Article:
Ainsley McCarthy

(Rock Hill, S.C.) — Winthrop University students planning to live in Richardson Hall for the fall 2022 semester were surprised to learn they were put into other dorms, sometimes with room assignments changing up to move-in day, because the residence hall was being closed.

Jaquan Doby, a former resident assistant at Richardson Hall, said he had heard rumors from fellow residents that it might close its doors, but he and other students did not discover its status until the semester started.

“I didn’t find out about the building being shut down until we got room assignments. I got an email – probably about the day before – that was like ‘Richardson is being shut down, you’re going to be moved to (Margaret) Nance, and it’s going to be co-ed,’ so there wasn’t much transparency,” Doby said.

The move to close the dorm came roughly a year after Wofford Hall, which is next to Richardson, closed its doors in 2021, due to safety concerns.

Wofford, which was most recently used to house quarantined students during the height of the COVID-19 pandemic, received a number of complaints about mold and asbestos.

However, concerns about Richardson Hall were based on structural inadequacies that have gradually worsened since the dorm was built in 1967.

“That concrete (for Richardson) was poured on the coldest day in February, based on the data that we found,” James Grigg, vice president of facilities management, said.

“The concrete plant added a bunch of chemicals to keep the concrete liquid in the subzero conditions. That admixture with the concrete, plus the reinforcing steel, plus a roof that leaked, over a 50 year period, led to deterioration in the concrete and the steel reinforcing.”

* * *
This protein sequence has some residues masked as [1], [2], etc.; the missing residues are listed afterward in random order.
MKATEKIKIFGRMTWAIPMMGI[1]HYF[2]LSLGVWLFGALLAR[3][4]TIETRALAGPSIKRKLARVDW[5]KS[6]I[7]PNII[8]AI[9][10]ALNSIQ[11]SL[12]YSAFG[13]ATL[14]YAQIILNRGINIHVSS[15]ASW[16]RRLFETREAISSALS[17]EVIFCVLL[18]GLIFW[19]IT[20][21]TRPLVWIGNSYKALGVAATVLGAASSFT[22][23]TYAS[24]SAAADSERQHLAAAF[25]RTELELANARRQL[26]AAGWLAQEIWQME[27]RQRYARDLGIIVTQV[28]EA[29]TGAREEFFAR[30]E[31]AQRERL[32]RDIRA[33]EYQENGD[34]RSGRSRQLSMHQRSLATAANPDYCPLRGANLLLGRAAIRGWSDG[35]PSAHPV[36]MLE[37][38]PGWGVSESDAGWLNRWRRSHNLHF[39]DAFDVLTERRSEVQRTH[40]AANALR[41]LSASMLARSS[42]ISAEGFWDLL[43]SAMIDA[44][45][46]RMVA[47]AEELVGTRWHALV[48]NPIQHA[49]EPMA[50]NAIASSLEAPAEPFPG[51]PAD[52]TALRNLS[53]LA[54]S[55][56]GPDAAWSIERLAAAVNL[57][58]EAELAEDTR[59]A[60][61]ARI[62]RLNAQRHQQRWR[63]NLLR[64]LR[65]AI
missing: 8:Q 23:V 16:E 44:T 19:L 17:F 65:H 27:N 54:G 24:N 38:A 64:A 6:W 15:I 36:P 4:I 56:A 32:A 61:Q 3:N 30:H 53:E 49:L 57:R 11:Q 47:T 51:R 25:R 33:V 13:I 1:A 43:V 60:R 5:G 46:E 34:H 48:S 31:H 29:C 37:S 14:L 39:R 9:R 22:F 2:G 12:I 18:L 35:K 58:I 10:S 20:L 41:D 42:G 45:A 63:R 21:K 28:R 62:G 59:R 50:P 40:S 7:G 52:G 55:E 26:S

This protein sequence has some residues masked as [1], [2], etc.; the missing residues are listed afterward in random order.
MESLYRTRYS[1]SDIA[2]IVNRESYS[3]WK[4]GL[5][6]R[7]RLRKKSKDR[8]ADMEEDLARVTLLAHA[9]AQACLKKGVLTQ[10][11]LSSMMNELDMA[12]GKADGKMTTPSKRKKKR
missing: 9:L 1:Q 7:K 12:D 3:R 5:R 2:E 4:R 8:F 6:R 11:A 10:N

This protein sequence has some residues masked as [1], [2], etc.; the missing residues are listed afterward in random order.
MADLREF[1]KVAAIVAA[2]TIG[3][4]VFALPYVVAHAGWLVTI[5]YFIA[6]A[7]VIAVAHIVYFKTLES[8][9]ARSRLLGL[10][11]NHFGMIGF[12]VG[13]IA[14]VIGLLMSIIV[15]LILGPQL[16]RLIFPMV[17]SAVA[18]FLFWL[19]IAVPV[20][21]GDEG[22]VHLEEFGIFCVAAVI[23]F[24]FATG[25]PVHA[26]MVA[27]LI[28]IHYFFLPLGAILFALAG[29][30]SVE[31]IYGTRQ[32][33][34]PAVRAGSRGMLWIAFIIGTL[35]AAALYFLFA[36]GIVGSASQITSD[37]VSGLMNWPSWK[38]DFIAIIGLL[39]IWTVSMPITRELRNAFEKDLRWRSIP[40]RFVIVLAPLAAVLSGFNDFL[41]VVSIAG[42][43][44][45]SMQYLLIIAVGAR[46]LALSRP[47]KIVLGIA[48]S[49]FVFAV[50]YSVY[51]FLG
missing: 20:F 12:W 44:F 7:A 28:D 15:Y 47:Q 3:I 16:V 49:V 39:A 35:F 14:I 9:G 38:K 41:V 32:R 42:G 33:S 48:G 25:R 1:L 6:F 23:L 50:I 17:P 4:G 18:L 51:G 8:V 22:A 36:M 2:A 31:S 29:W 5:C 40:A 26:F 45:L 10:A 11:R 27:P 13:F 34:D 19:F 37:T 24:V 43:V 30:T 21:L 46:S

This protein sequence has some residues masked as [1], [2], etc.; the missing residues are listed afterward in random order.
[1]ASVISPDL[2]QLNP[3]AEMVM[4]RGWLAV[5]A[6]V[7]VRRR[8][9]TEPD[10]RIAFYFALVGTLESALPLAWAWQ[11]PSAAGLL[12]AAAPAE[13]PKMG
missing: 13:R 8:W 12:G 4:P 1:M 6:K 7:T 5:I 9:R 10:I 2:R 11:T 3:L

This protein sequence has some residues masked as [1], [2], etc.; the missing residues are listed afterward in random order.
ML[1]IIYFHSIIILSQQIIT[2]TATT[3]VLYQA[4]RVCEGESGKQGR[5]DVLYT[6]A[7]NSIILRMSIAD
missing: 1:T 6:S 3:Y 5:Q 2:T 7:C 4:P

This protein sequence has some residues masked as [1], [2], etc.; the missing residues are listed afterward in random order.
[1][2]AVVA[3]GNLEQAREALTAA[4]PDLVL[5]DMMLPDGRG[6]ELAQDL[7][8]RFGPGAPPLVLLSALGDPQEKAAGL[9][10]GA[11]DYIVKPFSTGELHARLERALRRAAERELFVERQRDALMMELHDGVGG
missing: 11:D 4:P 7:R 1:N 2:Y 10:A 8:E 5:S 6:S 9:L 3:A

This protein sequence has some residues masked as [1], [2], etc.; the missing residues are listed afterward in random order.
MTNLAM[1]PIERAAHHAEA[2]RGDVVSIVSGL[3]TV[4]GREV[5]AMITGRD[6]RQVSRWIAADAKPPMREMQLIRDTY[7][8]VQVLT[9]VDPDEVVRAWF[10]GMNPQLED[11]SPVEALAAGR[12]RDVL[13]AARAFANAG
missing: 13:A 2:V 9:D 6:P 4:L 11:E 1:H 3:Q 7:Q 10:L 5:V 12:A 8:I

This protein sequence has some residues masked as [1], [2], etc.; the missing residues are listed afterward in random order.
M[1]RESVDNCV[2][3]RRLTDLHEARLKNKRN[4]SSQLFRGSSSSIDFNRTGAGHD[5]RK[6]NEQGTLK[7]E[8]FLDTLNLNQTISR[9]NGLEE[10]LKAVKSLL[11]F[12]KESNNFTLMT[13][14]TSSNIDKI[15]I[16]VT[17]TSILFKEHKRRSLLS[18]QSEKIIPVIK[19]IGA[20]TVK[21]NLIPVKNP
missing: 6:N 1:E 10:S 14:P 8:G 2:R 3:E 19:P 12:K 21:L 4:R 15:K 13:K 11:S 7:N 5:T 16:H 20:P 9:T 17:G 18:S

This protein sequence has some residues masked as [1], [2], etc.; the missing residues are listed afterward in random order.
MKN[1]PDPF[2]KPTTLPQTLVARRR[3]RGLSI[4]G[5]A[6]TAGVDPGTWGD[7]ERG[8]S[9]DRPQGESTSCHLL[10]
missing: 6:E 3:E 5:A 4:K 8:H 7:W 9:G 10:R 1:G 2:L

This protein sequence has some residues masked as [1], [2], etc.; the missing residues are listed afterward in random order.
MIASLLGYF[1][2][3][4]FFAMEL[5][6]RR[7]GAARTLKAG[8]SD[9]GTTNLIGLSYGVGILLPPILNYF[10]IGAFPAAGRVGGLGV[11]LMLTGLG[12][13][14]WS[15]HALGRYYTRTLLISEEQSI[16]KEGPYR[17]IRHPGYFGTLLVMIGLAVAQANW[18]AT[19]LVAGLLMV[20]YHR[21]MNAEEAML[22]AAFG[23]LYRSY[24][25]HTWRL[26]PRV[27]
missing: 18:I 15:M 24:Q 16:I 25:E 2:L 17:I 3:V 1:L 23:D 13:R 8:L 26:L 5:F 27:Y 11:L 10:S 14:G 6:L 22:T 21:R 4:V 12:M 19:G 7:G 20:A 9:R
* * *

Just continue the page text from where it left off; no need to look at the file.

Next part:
Grigg said demolishing the building is more cost effective than renovating it, because of the updates that would be required to bring it up to code and maximize its functionality.

In September, the Board of Trustees approved $6 million in the 2022-23 budget for the demolition of both Richardson and Wofford halls.

The closing of these dorms creates some challenges on campus, as the administration is tasked with the objective to increase enrollment, while losing living spaces and facilities to support doing so.

To accommodate students, with the shrinking housing options, Margaret Nance was transitioned to a co-ed space and the availability of private rooms was cut, prompting some students to move off campus.

“The biggest difference is how the students interact. Communal style spaces have more interaction and they are perfect for our freshmen students, because the architecture forces them to bond and get to know each other,” said Trayton Graham, the former residential learning coordinator of Richardson.

A 2019 study showed that students living in communal style halls are more likely to stay enrolled than those in suite or apartment style housing, because they feel more connected to the community.

Resources for Richardson Hall, including the staff and information pages, are still on the Winthrop website.

The demolitions are a part of the campus master plan that is set to be accomplished over the coming years, but projects to install new residence halls have not yet been established.